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Mediation Opening Statement: Some initial considerations.

March 1, 2011

Your opening statement in mediation is an important component of ultimate mediation success or the lack of it.  Like your opening statement in any trial, it will not win your case, but it may determine whether you can.

Your opening statement sets the tone of your approach, demonstrates your preparedness, outlines those key issues you believe important, and allows you an important opportunity to build credibility with your opposition. 

But, as in all important matters, any successful opening statement requires real thinking, planning and preparation.

To plan your most effective  opening statement, you will need to think about your position and answer some important preliminary questions.

What is the stage of this mediation relative to the litigation and/or pending trial?  “What are  your principal and secondary goals of this mediation?  Who will be actually present at this mediation?  What information central to your position has been previously fully shared with those who are actual decision-makers?   What can you add to your mediation goal(s) by your opening statement?

An opening statement delivered early in your litigation or without trial pending will likely be entirely different from the one that will be your last resolution opportunity immediately prior to trial.   Is your goal to educate your opposition to avoid unnecessary continued costs or is it your last-ditch effort to avoid trial?

For example, an early education mediation will greatly profit from a very simple timeline and/or other selected demonstrative exhibits.  Like a jury,  your opposition will actually welcome this early aid to follow your allegations of the facts with precision, not hyperbole.  Later last-opportunity mediations may find similar exhibits and emonstrative aids equally important.  However, later aids will be generally have become much more pointed to a particular point of strength, rather than an overview.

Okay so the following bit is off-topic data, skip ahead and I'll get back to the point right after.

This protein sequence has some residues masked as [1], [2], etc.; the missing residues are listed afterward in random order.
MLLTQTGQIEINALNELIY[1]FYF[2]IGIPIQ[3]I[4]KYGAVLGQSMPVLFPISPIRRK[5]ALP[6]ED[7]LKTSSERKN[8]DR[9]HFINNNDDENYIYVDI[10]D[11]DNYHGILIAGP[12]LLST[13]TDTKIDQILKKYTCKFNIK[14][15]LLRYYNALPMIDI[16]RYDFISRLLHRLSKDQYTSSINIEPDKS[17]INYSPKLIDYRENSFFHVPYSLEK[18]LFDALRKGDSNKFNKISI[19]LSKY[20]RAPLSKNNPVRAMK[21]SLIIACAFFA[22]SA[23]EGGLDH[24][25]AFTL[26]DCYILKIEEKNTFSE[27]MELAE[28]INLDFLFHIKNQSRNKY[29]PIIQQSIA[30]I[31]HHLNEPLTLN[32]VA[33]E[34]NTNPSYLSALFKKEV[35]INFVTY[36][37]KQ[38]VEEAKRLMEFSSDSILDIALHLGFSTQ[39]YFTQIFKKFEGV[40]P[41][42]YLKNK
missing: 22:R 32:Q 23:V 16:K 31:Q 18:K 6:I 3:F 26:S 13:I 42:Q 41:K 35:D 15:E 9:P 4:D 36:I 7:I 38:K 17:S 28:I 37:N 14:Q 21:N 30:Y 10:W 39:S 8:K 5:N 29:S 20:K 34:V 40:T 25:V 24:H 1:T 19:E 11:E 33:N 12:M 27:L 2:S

Another example may be in the length of your statement.  Early mediations can be effectively used to educate your opposition to fact or law that are central to your position, but perhaps not yet as well understood.  Later mediations will likely suggest much shorter statements, acknowledging that the opposition is equally versed on the basics and now merely needs to focus on limited areas of disagreement.

Some would suggest that particular “points” can be made by the simple tone of your statement alone.  And particularly depending upon the point in time of the litigation.  For example, some advocates often perceive this as an opportunity to “strike fear” into an opponent.

I believe tone is important.  Among other tones, simple confidence is an effective tool.  However, I  strongly believe that success in mediation is better served by setting a tone of resolution during this mediation-settlement conferencing, not conflict.  Paraphrasing an old song, “there will be time enough for (advocacy), when the deal is (not) done”.

For example, I firmly believe opening statements should never be used to bully, threaten or berate your opposition or their counsel, directly or indirectly.  You don’t/won’t like it for your client or yourself.   Don’t you find yourself awfully tired of hearing negative statements or even the constant negative jokes about “trial lawyers”?   Your opposition is often similarly tired of  and sensitive to similar disparaging remarks repeatedly made to them or their companies.